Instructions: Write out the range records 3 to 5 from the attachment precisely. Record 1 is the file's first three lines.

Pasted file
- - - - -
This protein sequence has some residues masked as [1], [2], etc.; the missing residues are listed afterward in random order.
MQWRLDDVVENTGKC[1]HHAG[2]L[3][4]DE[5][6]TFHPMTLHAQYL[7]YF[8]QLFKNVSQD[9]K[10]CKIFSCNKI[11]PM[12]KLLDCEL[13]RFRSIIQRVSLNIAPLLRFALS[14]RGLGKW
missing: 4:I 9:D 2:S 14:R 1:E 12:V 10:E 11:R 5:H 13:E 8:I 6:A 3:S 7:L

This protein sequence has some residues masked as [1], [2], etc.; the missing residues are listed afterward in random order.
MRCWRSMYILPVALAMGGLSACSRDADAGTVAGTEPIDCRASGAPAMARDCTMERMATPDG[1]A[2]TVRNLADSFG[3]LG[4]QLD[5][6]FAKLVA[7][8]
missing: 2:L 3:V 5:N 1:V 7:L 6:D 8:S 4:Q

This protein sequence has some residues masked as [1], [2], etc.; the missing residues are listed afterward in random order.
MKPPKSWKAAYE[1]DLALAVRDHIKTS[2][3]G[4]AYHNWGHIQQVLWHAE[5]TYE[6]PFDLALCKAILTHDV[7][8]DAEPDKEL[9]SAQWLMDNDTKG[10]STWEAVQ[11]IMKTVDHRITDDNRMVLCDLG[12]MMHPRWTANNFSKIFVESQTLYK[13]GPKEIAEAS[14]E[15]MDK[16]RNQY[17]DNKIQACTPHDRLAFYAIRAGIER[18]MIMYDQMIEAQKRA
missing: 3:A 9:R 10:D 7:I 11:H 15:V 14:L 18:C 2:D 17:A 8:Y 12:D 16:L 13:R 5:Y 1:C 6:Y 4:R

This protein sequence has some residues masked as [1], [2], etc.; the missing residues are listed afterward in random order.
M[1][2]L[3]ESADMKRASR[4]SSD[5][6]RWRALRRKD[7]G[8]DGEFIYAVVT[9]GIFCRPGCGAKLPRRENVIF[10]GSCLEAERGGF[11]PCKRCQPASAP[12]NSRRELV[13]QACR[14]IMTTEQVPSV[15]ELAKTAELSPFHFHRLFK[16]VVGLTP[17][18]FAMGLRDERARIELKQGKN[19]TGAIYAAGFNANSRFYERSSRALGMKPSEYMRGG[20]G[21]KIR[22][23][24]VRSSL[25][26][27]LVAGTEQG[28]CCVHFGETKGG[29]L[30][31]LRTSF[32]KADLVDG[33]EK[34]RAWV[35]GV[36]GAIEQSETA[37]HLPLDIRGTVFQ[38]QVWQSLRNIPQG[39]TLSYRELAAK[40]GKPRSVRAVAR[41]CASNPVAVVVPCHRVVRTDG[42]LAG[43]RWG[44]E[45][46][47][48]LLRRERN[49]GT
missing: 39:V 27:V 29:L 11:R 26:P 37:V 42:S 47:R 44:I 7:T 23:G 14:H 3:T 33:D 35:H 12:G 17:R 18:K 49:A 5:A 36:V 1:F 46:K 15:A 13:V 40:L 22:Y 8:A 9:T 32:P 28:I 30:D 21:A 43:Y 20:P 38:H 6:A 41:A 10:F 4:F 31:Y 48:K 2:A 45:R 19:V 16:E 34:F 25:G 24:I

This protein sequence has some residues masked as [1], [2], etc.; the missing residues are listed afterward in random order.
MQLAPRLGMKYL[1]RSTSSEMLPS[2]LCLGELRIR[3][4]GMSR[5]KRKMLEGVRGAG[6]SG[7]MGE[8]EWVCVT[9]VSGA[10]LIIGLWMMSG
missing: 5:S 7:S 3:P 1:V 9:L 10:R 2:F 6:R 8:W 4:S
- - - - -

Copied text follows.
This protein sequence has some residues masked as [1], [2], etc.; the missing residues are listed afterward in random order.
MKPPKSWKAAYE[1]DLALAVRDHIKTS[2][3]G[4]AYHNWGHIQQVLWHAE[5]TYE[6]PFDLALCKAILTHDV[7][8]DAEPDKEL[9]SAQWLMDNDTKG[10]STWEAVQ[11]IMKTVDHRITDDNRMVLCDLG[12]MMHPRWTANNFSKIFVESQTLYK[13]GPKEIAEAS[14]E[15]MDK[16]RNQY[17]DNKIQACTPHDRLAFYAIRAGIER[18]MIMYDQMIEAQKRA
missing: 3:A 9:R 10:D 7:I 11:H 15:V 14:L 18:C 2:D 17:A 8:Y 12:D 16:L 13:R 5:Y 1:C 6:Y 4:R

This protein sequence has some residues masked as [1], [2], etc.; the missing residues are listed afterward in random order.
M[1][2]L[3]ESADMKRASR[4]SSD[5][6]RWRALRRKD[7]G[8]DGEFIYAVVT[9]GIFCRPGCGAKLPRRENVIF[10]GSCLEAERGGF[11]PCKRCQPASAP[12]NSRRELV[13]QACR[14]IMTTEQVPSV[15]ELAKTAELSPFHFHRLFK[16]VVGLTP[17][18]FAMGLRDERARIELKQGKN[19]TGAIYAAGFNANSRFYERSSRALGMKPSEYMRGG[20]G[21]KIR[22][23][24]VRSSL[25][26][27]LVAGTEQG[28]CCVHFGETKGG[29]L[30][31]LRTSF[32]KADLVDG[33]EK[34]RAWV[35]GV[36]GAIEQSETA[37]HLPLDIRGTVFQ[38]QVWQSLRNIPQG[39]TLSYRELAAK[40]GKPRSVRAVAR[41]CASNPVAVVVPCHRVVRTDG[42]LAG[43]RWG[44]E[45][46][47][48]LLRRERN[49]GT
missing: 39:V 27:V 29:L 11:R 26:P 37:V 42:S 47:R 44:I 7:T 23:G 14:H 3:T 33:D 35:H 12:G 17:R 18:K 49:A 5:A 36:V 1:F 46:K 15:A 13:V 40:L 22:Y 8:A 9:T 32:P 28:I 30:D 21:A 43:Y 20:P 38:H 6:A 41:A 10:F 4:F 31:Y 48:K 2:A 45:R 19:V 16:E 34:F 25:G 24:I

This protein sequence has some residues masked as [1], [2], etc.; the missing residues are listed afterward in random order.
MQLAPRLGMKYL[1]RSTSSEMLPS[2]LCLGELRIR[3][4]GMSR[5]KRKMLEGVRGAG[6]SG[7]MGE[8]EWVCVT[9]VSGA[10]LIIGLWMMSG
missing: 5:S 7:S 3:P 1:V 9:L 10:R 2:F 6:R 8:W 4:S